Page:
The former Naniloa Volcanoes Resort’s days of being simply a hotel may be numbered.
The new owners of the Hilo establishment, being temporarily re-named the Naniloa Hilo Hotel, are promising an entirely new experience for travellers, with a marine and historical theme that will put the Big Island’s past and Hawaii’s artists on display.
Real estate developer Ed Bushor said Tuesday the 383-room hotel, acquired recently through bankruptcy, will be part museum with historical items from the Edmund C. Olson Trust featured throughout its lobby and hallways. That will be mixed with art from local and world-renowned artists, including Robert Wyland, known for his murals of whales and other sea life, he said.
“I want people to come in and not know if this is a museum or if is this a hotel,” said Bushor, who acquired the beleaguered hotel in a partnership with Ed Olson, Aqua Hospitality and what he called a “hand full” of other investors.
The 1960s-era hotel sits on Hilo Bay and offers hard-to-beat views of Mauna Kea and downtown Hilo.
While it has struggled over the years, Bushor, of Oahu, said he sees plenty of potential.
“I saw it the moment I walked on the property,” he said. “I fell in love with Hilo.”
The partnership, known as WHR LLC, took ownership of the hotel and its nine-hole golf course Tuesday, and it was already getting to work on its ambitious makeover plans.
The first step is cleaning up the Banyan Drive property, Bushor said, and workers were busy clearing weeds from the lobby’s roof and tending to planters near its entrance.
That will follow with a new coat of paint for the outside of the buildings plus floor-by-floor renovations and other landscaping work.
That includes the placement of new art and other features, such as a life-sized statue of a young humpback whale that guests will see as soon as they enter the lobby. The whale, Bushor said, will stand three stories tall on the makai side and is one example of how he plans to transform the property into the hotel that he says Hilo deserves.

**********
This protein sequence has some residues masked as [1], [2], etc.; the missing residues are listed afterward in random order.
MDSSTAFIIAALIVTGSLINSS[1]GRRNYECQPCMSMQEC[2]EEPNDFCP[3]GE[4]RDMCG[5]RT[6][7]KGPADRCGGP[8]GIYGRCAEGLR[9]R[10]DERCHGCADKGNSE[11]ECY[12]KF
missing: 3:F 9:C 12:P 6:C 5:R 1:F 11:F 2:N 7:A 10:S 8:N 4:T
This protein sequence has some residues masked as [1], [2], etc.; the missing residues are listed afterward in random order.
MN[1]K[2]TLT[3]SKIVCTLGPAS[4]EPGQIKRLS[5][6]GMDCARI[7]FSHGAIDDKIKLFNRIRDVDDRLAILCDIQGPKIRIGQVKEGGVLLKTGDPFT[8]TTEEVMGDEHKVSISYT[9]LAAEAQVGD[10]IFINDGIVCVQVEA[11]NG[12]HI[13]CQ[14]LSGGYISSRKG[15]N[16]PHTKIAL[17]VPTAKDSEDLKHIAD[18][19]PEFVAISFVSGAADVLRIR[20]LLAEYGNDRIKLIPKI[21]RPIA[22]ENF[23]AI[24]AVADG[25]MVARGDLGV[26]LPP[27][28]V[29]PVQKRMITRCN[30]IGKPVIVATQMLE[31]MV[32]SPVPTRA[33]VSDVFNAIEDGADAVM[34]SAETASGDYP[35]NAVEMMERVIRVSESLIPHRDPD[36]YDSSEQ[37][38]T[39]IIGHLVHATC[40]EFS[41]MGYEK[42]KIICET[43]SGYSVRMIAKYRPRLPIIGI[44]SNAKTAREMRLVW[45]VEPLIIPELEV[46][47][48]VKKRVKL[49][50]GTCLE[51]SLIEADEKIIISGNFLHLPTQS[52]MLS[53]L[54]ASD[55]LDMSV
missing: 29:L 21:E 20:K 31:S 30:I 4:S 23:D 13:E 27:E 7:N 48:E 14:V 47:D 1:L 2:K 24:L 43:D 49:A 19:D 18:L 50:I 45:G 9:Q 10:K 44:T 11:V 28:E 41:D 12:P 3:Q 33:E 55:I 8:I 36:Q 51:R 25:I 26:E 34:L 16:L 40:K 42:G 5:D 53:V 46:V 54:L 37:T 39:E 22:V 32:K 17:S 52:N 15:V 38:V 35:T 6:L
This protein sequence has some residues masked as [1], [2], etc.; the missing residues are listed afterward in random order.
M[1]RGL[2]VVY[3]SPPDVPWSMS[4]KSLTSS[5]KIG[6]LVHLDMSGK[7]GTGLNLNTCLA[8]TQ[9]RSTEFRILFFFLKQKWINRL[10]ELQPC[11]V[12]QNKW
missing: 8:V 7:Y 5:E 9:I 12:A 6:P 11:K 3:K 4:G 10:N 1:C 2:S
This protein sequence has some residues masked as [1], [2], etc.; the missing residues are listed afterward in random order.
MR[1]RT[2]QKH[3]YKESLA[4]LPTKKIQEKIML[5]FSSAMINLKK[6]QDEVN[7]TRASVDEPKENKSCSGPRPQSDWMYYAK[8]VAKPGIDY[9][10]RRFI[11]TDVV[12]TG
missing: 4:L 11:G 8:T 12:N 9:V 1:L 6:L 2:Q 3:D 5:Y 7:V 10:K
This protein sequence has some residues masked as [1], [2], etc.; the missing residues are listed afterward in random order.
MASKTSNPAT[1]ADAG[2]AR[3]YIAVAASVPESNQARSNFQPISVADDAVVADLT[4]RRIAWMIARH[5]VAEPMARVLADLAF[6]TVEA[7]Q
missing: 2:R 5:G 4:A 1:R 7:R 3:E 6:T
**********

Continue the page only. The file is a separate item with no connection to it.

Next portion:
The hotel will remain open during renovations, he said.
Other plans include a sculpture garden and “water features,” including one with dolphins spraying water over the entrance to the hotel.
“You need to hear the water, see the water and you need to smell Hawaii everywhere in the hotel,” Bushor said. “And then you’ll have an experience.”
The hotel will be similar in concept to the former Wyland Waikiki, which he sold after two years to Marriott.
“We don’t plan to sell this property,” Bushor said.
In connection with its museum theme, the hotel will have “curators” instead of bellmen escort guests to their rooms, some of which will have themes from individual artists or musicians, he said. Hotel keys will be replaced with “museum passes.”
Hallways, now largely bare and white, will be decorated with art and lit with museum-style lighting, Bushor said.
WHR LLC spent about $7 million acquiring the hotel, he said. Of that, $5.2 million went for the hotel itself. The rest covered defaults from the previous owner, Hawaii Outdoor Tours.
Bushor said another $20 million will be spent on renovations and “soft costs,” such as building permits.
He also said he has a “handshake agreement” with musician Willie K on opening a lounge on the property, with entertainment that he hopes will attract Hilo residents.
But even with the investment, is there enough demand to fill the rooms?
Bushor and Benjamin Rafter, president and CEO of Aqua Hospitality, both said they don’t expect occupancy to be a problem.
“Hilo is starved for this,” Rafter said. “The demand is there for Hilo. The (service) isn’t there.”
Aqua Hospitality is managing the property.
Rafter said the hotel now employs 37 people but it will have more than 100 employees once renovations are finished.
Bushor expects renovations to take a year to complete.
By December 2014, he plans to hold a soft opening under a new name followed by a grand opening on New Year’s Eve.
“We will work day and night to get this done,” Bushor said.
By buying the hotel, the new owners also take on the $500,000 a year lease with the state Department of Land and Natural Resources.
About 58 years remain on the lease, and Bushor said he can work with the price, which is higher than nearby properties.
Olson said he is excited to be part of the project and be able to put the trust’s archives on display.
He believes it will encourage more tourists to stay overnight in Hilo rather than driving to Kona or flying back to Oahu.
“It’s a great opportunity for Hilo,” Olson said.
Email Tom Callis at email@example.com.